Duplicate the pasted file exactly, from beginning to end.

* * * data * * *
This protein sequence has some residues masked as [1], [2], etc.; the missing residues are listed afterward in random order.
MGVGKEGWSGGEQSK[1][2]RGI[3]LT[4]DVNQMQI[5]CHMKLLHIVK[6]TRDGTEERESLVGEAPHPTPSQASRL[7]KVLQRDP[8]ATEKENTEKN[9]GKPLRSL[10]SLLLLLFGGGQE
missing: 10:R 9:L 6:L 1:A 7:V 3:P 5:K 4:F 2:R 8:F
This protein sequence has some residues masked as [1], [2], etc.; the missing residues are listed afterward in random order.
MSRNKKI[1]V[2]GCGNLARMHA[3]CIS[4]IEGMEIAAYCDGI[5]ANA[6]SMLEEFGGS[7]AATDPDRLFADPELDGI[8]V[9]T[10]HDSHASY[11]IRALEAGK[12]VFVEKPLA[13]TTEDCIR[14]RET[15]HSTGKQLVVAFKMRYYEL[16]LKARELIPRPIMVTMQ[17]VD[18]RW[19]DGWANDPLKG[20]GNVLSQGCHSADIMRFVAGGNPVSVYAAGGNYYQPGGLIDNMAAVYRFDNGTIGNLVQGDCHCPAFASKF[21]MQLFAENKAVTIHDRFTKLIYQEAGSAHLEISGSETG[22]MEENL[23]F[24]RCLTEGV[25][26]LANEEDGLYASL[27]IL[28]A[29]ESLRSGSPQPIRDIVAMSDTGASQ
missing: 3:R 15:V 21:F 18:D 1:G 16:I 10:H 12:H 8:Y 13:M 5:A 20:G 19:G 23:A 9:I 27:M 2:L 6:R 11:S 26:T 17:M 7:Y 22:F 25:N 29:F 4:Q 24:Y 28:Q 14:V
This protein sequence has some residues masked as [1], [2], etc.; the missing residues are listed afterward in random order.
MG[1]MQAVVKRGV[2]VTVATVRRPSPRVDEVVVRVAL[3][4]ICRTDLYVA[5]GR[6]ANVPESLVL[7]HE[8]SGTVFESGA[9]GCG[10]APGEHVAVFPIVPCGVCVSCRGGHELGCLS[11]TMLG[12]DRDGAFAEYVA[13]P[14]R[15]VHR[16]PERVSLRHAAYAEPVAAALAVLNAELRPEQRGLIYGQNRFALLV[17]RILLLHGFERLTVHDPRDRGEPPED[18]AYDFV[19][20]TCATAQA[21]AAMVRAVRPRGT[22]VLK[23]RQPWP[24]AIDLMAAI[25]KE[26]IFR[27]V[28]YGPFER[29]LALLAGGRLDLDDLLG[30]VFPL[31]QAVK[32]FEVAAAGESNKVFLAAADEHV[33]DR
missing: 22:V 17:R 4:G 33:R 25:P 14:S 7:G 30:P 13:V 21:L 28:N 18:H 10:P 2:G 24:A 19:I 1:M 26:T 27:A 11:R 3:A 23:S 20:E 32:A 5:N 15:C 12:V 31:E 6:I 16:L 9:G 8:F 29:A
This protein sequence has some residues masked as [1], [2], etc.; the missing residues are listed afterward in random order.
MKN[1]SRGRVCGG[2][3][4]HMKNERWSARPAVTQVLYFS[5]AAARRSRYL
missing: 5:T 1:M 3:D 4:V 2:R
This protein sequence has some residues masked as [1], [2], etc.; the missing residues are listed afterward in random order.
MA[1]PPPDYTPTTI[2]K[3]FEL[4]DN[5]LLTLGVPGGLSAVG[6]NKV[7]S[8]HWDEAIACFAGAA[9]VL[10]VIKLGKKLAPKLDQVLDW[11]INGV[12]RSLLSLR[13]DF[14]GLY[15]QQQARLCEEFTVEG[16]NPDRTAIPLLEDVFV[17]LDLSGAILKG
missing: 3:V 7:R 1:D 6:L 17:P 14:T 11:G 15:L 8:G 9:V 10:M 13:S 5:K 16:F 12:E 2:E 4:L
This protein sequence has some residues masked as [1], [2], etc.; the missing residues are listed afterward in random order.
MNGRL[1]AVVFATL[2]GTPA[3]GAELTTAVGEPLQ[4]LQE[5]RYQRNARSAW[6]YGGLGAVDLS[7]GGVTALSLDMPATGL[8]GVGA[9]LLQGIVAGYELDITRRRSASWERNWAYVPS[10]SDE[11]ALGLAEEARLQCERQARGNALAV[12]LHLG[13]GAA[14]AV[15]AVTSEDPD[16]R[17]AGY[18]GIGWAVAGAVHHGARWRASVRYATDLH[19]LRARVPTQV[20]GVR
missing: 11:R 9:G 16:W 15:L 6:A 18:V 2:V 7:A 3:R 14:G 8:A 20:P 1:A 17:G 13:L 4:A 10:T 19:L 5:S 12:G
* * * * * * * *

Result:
This protein sequence has some residues masked as [1], [2], etc.; the missing residues are listed afterward in random order.
MGVGKEGWSGGEQSK[1][2]RGI[3]LT[4]DVNQMQI[5]CHMKLLHIVK[6]TRDGTEERESLVGEAPHPTPSQASRL[7]KVLQRDP[8]ATEKENTEKN[9]GKPLRSL[10]SLLLLLFGGGQE
missing: 10:R 9:L 6:L 1:A 7:V 3:P 5:K 4:F 2:R 8:F
This protein sequence has some residues masked as [1], [2], etc.; the missing residues are listed afterward in random order.
MSRNKKI[1]V[2]GCGNLARMHA[3]CIS[4]IEGMEIAAYCDGI[5]ANA[6]SMLEEFGGS[7]AATDPDRLFADPELDGI[8]V[9]T[10]HDSHASY[11]IRALEAGK[12]VFVEKPLA[13]TTEDCIR[14]RET[15]HSTGKQLVVAFKMRYYEL[16]LKARELIPRPIMVTMQ[17]VD[18]RW[19]DGWANDPLKG[20]GNVLSQGCHSADIMRFVAGGNPVSVYAAGGNYYQPGGLIDNMAAVYRFDNGTIGNLVQGDCHCPAFASKF[21]MQLFAENKAVTIHDRFTKLIYQEAGSAHLEISGSETG[22]MEENL[23]F[24]RCLTEGV[25][26]LANEEDGLYASL[27]IL[28]A[29]ESLRSGSPQPIRDIVAMSDTGASQ
missing: 3:R 15:V 21:F 18:D 1:G 16:I 10:H 12:H 8:Y 13:M 5:A 20:G 19:G 23:A 9:I 27:M 2:L 6:R 11:S 26:T 17:M 7:Y 22:F 25:N 29:F 4:Q 24:Y 28:Q 14:V
This protein sequence has some residues masked as [1], [2], etc.; the missing residues are listed afterward in random order.
MG[1]MQAVVKRGV[2]VTVATVRRPSPRVDEVVVRVAL[3][4]ICRTDLYVA[5]GR[6]ANVPESLVL[7]HE[8]SGTVFESGA[9]GCG[10]APGEHVAVFPIVPCGVCVSCRGGHELGCLS[11]TMLG[12]DRDGAFAEYVA[13]P[14]R[15]VHR[16]PERVSLRHAAYAEPVAAALAVLNAELRPEQRGLIYGQNRFALLV[17]RILLLHGFERLTVHDPRDRGEPPED[18]AYDFV[19][20]TCATAQA[21]AAMVRAVRPRGT[22]VLK[23]RQPWP[24]AIDLMAAI[25]KE[26]IFR[27]V[28]YGPFER[29]LALLAGGRLDLDDLLG[30]VFPL[31]QAVK[32]FEVAAAGESNKVFLAAADEHV[33]DR
missing: 22:V 17:R 4:G 33:R 25:P 14:S 7:G 30:P 13:V 21:L 28:N 18:H 10:P 2:G 24:A 19:I 1:M 26:T 27:A 11:R 3:A 23:S 20:E 32:A 5:N 15:C 12:V 31:E 6:I 16:L 9:G 8:F 29:A
This protein sequence has some residues masked as [1], [2], etc.; the missing residues are listed afterward in random order.
MKN[1]SRGRVCGG[2][3][4]HMKNERWSARPAVTQVLYFS[5]AAARRSRYL
missing: 5:T 1:M 3:D 4:V 2:R
This protein sequence has some residues masked as [1], [2], etc.; the missing residues are listed afterward in random order.
MA[1]PPPDYTPTTI[2]K[3]FEL[4]DN[5]LLTLGVPGGLSAVG[6]NKV[7]S[8]HWDEAIACFAGAA[9]VL[10]VIKLGKKLAPKLDQVLDW[11]INGV[12]RSLLSLR[13]DF[14]GLY[15]QQQARLCEEFTVEG[16]NPDRTAIPLLEDVFV[17]LDLSGAILKG
missing: 3:V 7:R 1:D 6:L 17:P 14:T 11:G 15:L 8:G 9:V 10:M 13:S 5:K 16:F 12:E 2:E 4:L
This protein sequence has some residues masked as [1], [2], etc.; the missing residues are listed afterward in random order.
MNGRL[1]AVVFATL[2]GTPA[3]GAELTTAVGEPLQ[4]LQE[5]RYQRNARSAW[6]YGGLGAVDLS[7]GGVTALSLDMPATGL[8]GVGA[9]LLQGIVAGYELDITRRRSASWERNWAYVPS[10]SDE[11]ALGLAEEARLQCERQARGNALAV[12]LHLG[13]GAA[14]AV[15]AVTSEDPD[16]R[17]AGY[18]GIGWAVAGAVHHGARWRASVRYATDLH[19]LRARVPTQV[20]GVR
missing: 11:R 9:G 16:W 15:L 6:A 18:V 2:V 7:A 3:R 14:G 8:A 20:P 1:A 17:G 13:L 4:A 10:T 19:L 5:S 12:G